To stand the best chance at ranking for either of these keywords, you should follow suit. Trying to rank a listicle when searchers want a how-to guide will be an uphill battle.

However, as with content type, the SERP isn’t always as clear-cut as in the examples above.

Just take a look at the top-ranking pages for “how to get more subscribers on youtube.” There’s a pretty even mix of blog posts in how-to and listicle formats.In this case, because “how to” is in the target keyword, that would probably be the best way to go. But it’s worth noting that there isn’t exactly a definitive answer. Everyone sees things differently, and you could go either way. We chose the listicle format for our post about getting more YouTube subscribers because it seemed like a better match for the tips we wanted to share.

  • Technical SEO: This SEO focuses on a website’s backend architecture, like site code. Google cares just as much about technical set-up as it does content, so this position is important for rankings.
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How complicated is technical SEO?

It depends. The fundamentals aren’t really difficult to master, but technical SEO can be complex and hard to understand. I’ll keep things as simple as I can with this guide.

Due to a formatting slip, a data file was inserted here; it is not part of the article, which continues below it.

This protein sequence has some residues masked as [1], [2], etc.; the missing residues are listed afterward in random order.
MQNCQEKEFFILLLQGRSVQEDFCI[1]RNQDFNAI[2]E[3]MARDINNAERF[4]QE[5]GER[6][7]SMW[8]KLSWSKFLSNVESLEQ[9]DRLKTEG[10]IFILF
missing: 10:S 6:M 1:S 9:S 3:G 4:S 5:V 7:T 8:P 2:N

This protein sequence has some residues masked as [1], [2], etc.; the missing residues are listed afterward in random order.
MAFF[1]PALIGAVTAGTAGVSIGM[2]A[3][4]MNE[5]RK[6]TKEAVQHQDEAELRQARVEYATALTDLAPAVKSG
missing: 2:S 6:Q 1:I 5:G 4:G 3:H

How crawling works

Crawlers grab content from pages and use the links on those pages to find more pages. This let’s them find content on the web. There are a few systems in this process that we’ll talk about.

Bear in mind that every business has different objectives, so it is an SEO’s job to examine their industry, determine what their audiences care about, and develop a strategy that gives them what they’re looking for. 

URL sources

A crawler has to start somewhere. Generally they would create a list of all the URLs they find through links on pages. A secondary system to find more URLs are sitemaps that are created by users or various systems that have lists of pages.

Crawl queue

All the URLs that need to be crawled or re-crawled are prioritized and added to the crawl queue. This is basically an ordered list of URLs Google wants to crawl.


The system that grabs the content of the pages.

Processing systems

These are various systems that handle canonicalization which we’ll talk about in a minute, send pages to the renderer which loads the page like a browser would, and processes the pages to get more URLs to crawl.


The renderer loads a page like a browser would with JavaScript and CSS files as well. This is done so Google can see what most users will see.


These are the stored pages that Google shows to users.

Below we’ll go over some steps you can take to ensure your SEO strategy sets you up for success. 

Crawl controls

There are a few ways you can control what gets crawled on your website. Here are a few options.